I still don’t know what a 21st century father and can’t say that I am particularly worried about that. Maybe it is just a cheap attempt to garner more attention from the people who care about fathers who blog or maybe it is just me airing out the cobwebs inside my head.
Steiner the minor went to a Bar Mitzvah Saturday morning and I took the dog for his latest round of shots. On the way to the vet I told the fur ball that half the time I don’t have a clue about anything and that I am just winging it.
Told him that I am not having a midlife crisis because I am not middle aged but that I am feeling anxious about the future. It is not the sort of anxiety you take drugs for but this sense of being on Mr. Toad’s Wild Ride and a gut feeling that I have to get back out of L.A.
I keep repeating that and wondering how the hell that happened. When did this place stop feeling like home and when did I decide it is time to make like my great grandparents and grandparents and start over. Can’t say that I know precisely when but I know that 7 Things You Never Say To Mean Moms has something to do with it.
I am not naive enough to believe obnoxious people only live in one place. I have moved around and traveled enough to know the truth of that but I also know that some times a father has to listen to his gut.
How Can I Be A Better Father?
Steiner the minor and his little sister gave me cards for my birthday that said I am the greatest father ever. I appreciate it and I know they mean it but I think about improving and wonder what I can do to make that happen.
That is not because I think I am a bad father because I am not. I am better than most and not as good as some.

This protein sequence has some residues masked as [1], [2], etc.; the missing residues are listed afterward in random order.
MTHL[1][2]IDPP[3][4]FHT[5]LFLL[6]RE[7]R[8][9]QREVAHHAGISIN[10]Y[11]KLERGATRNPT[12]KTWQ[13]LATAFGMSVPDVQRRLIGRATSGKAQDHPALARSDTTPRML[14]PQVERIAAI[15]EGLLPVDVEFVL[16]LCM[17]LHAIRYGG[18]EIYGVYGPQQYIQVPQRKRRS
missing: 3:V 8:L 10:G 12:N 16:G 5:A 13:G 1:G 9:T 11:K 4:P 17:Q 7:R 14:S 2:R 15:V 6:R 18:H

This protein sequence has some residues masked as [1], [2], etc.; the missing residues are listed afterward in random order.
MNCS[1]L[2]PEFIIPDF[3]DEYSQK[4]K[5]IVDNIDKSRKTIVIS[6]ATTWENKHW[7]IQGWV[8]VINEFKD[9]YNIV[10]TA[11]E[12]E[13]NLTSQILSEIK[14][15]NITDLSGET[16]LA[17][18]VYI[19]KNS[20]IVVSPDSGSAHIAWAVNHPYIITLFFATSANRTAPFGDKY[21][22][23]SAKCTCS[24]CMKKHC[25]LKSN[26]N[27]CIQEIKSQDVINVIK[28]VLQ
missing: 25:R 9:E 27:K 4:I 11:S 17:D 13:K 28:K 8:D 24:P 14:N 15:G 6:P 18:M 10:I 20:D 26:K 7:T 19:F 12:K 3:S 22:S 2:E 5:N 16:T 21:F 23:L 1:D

BTW, that last part is tongue-in-cheek–I don’t compare my parenting skills to anyone besides my dad and grandfathers and even then I don’t spend much time thinking about whether they were better.
If anything I wonder what sort of advice/commentary they might offer for certain situations. Â There is a boatload of wisdom there that I don’t have access to any more, at least not in the traditional way.
When I think about them I always picture men who knew how to meet every challenge and had answers to the tough questions. I know that is not how things really went. They all told me about some of their harder moments and challenging times but memory is colored by time and age.
My primary view is as they were when I was a boy and not I as a man.
What The Hell Is A 21st Century Father?
Sometimes I think about descriptions of 21st Century Fathers and shake my head because it comes across as marketing hype and marketing garbage.
Maybe I was lucky because I had role models who did more than just provide for their families. They were all involved. Mom and dad talked about dads who traveled for work but were otherwise around and my own father was always there.
He left early to go to work and got home after dark so he didn’t always get to the middle of the day school events, but he was at the major ones. Never missed sporting events, or parent-teacher conferences.
I am not defined by what the media shows or what parent bloggers write about. My own definition as a dad comes from what I see reflected in my kids’ eyes and how I feel about myself.
Don’t ask me to tell you what a 21st century father is because I don’t know. What I know is that I am busting my ass to raise children who grow up to be menschen. Kids who have coping skills and can deal with whatever comes down the pike.
What Comes Next
Won’t be long before Steiner the minor heads off to high school. We have five years left before college and a bit more for his sister.
The questions I ask myself now are all tied into where do we need to be to give them the best education, most experiences and best opportunity to build a future.
Easy stuff, nothing difficult at all to predict or figure out there. Ok, might be some snark and sarcasm that last sentence. I am less interested in trying to predict and more in trying to prepare.
Meaning I can’t say what will happen but I can help provide them with the tools to adapt and to succeed because that is what fathers do.